Bruce Lennox

Bruce LennoxProfessor
Tomlinson Professor of Chemistry

B.Sc. (University of Toronto, 1979)
M.Sc. (University of Toronto, 1981)
Ph.D. (University of Toronto, 1985)
NSERC Postdoctoral Fellow (Imperial College, 1985-87)
Director, NSERC CREATE in Neuroengineering (2011-17)
President, McGill Association of University Teachers (2014-15)
Chair, Chemical Institute of Canada (2014-15)
President, Canadian Society for Chemistry (2009-10)
Fellow, Chemical Institute of Canada (2013)
Fellow, Royal Society of Canada (2012)
Fellow, Royal Society of Chemistry (UK) (2010)
Leo Yaffe  Award for Excellence in Teaching, McGill (1996)
Member, FQRNT Centre for Self Assembled Chemical Structures (CSACS)
Member, McGill Center of Physics of Materials/RQMP

Contact Information

Office: Pulp & Paper 103
Phone: (514)398-8034
Email: Bruce.Lennox [at]
Lab: Pulp & Paper 201-215
Lab Phone: (514)398-6187 or (514)398-4460

Research Themes

  • Materials Chemistry 
  • Synthesis/Catalysis

Research Description

Research in this laboratory is oriented around structure/property relationships of classes of molecules which form interfaces and nanomaterials. This takes us into molecular design and synthesis (of novel surfactants and lipids), kinetics studies (enzymology), surface chemical techniques (Langmuir films, electrochemistry, scanning probe microscopy), spectroscopy (NMR, IR) and polymer chemistry. In addition to the research that is performed directly in our labs, we also work with researchers in Physiology, Physics, Chemical Engineering, and Neurosciences on collaborative projects. Some examples of ongoing projects in this laboratory include:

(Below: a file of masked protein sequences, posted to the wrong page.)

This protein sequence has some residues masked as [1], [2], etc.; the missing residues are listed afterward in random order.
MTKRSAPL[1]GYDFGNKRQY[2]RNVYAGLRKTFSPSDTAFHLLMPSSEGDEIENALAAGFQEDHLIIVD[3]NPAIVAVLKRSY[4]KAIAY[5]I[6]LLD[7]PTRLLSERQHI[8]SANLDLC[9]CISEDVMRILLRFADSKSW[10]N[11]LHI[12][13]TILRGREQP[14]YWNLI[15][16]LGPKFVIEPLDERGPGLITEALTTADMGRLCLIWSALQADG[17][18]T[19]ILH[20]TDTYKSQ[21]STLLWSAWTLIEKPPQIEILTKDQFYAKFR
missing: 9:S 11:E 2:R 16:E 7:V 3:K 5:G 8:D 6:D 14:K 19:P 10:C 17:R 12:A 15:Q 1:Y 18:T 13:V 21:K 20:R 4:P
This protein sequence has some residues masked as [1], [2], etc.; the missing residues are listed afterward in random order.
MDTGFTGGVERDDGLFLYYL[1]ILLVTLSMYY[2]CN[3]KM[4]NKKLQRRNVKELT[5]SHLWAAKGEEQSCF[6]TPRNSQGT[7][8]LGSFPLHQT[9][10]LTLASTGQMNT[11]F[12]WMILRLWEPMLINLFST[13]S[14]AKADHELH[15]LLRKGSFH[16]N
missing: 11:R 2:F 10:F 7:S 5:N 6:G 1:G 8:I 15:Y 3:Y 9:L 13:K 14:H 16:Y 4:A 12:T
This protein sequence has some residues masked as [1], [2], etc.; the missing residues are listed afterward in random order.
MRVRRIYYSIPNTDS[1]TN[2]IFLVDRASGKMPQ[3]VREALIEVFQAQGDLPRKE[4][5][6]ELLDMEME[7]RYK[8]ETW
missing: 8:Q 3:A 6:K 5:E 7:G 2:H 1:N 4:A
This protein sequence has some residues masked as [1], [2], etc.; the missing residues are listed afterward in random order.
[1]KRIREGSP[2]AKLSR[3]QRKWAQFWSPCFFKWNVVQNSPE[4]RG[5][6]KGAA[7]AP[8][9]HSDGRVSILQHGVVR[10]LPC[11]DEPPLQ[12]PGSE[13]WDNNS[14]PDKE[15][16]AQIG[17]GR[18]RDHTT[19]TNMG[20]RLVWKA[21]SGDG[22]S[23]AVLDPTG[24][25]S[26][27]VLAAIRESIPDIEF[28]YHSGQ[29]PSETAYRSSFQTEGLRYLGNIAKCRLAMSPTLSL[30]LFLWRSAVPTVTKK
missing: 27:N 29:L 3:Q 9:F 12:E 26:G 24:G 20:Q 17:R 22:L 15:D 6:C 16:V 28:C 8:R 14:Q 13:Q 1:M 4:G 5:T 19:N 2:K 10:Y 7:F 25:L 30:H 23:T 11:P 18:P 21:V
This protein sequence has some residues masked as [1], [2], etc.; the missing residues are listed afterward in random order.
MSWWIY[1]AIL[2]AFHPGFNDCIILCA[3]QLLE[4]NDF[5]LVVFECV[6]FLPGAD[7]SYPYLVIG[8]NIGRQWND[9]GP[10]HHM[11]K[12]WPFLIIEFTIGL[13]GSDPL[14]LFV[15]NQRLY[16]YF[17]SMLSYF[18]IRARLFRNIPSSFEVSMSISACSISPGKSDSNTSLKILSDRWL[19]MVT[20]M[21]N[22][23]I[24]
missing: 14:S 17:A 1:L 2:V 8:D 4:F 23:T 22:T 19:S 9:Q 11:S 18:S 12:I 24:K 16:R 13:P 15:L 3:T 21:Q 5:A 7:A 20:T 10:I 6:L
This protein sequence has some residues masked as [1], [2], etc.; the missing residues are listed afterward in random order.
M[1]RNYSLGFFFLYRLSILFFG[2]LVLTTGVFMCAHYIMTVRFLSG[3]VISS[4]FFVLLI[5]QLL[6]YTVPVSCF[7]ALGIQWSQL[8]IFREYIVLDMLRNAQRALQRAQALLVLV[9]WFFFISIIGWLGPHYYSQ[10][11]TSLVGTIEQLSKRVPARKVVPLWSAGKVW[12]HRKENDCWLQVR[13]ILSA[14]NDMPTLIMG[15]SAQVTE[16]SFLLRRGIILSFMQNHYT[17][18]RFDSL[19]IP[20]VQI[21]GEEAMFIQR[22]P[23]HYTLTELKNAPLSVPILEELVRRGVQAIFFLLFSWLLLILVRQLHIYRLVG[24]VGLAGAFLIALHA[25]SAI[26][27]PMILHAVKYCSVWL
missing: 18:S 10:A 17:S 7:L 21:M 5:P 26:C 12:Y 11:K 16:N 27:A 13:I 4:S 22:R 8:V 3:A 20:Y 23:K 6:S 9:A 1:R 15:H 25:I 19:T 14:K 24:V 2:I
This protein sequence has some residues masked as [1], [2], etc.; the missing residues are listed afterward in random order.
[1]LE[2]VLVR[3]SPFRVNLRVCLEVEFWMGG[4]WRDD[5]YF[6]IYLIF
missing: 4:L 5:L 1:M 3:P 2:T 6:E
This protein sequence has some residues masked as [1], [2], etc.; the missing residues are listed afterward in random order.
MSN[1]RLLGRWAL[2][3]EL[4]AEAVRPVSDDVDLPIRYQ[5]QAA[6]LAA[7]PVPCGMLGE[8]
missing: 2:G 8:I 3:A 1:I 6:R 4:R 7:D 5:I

• The synthesis of stabilized gold nanoparticles
  • The application of these nanoparticles in drug delivery, biorecognition schemes, and as tracers in materials diffusion problems
  • The synthesis and assessment (using electron microscopy and 2H NMR) of novel two-headed lipids
  • The preparation and application of novel lipids and polymers as two-dimensional lithography masks
  • The development of ion channel-based electrochemical biosensors
  • The development of cantilever-based sensors
  • The use of surfaces, and surface features, as templates for chemical reactions

Students undertaking any of these projects will gain experience in physical organic principles, spectroscopic methods, electron microscopy, electrochemical techniques, and surface chemistry. Recent graduates and PDFs are currently in academic positions (U. de Montréal, Guelph, Saskatchewan, Concordia, Rutgers, Waterloo, Laurentian, Dalhousie), government research labs (NRC), and industry (Charles River, StemCell), and postdoctoral research positions.

Currently Teaching


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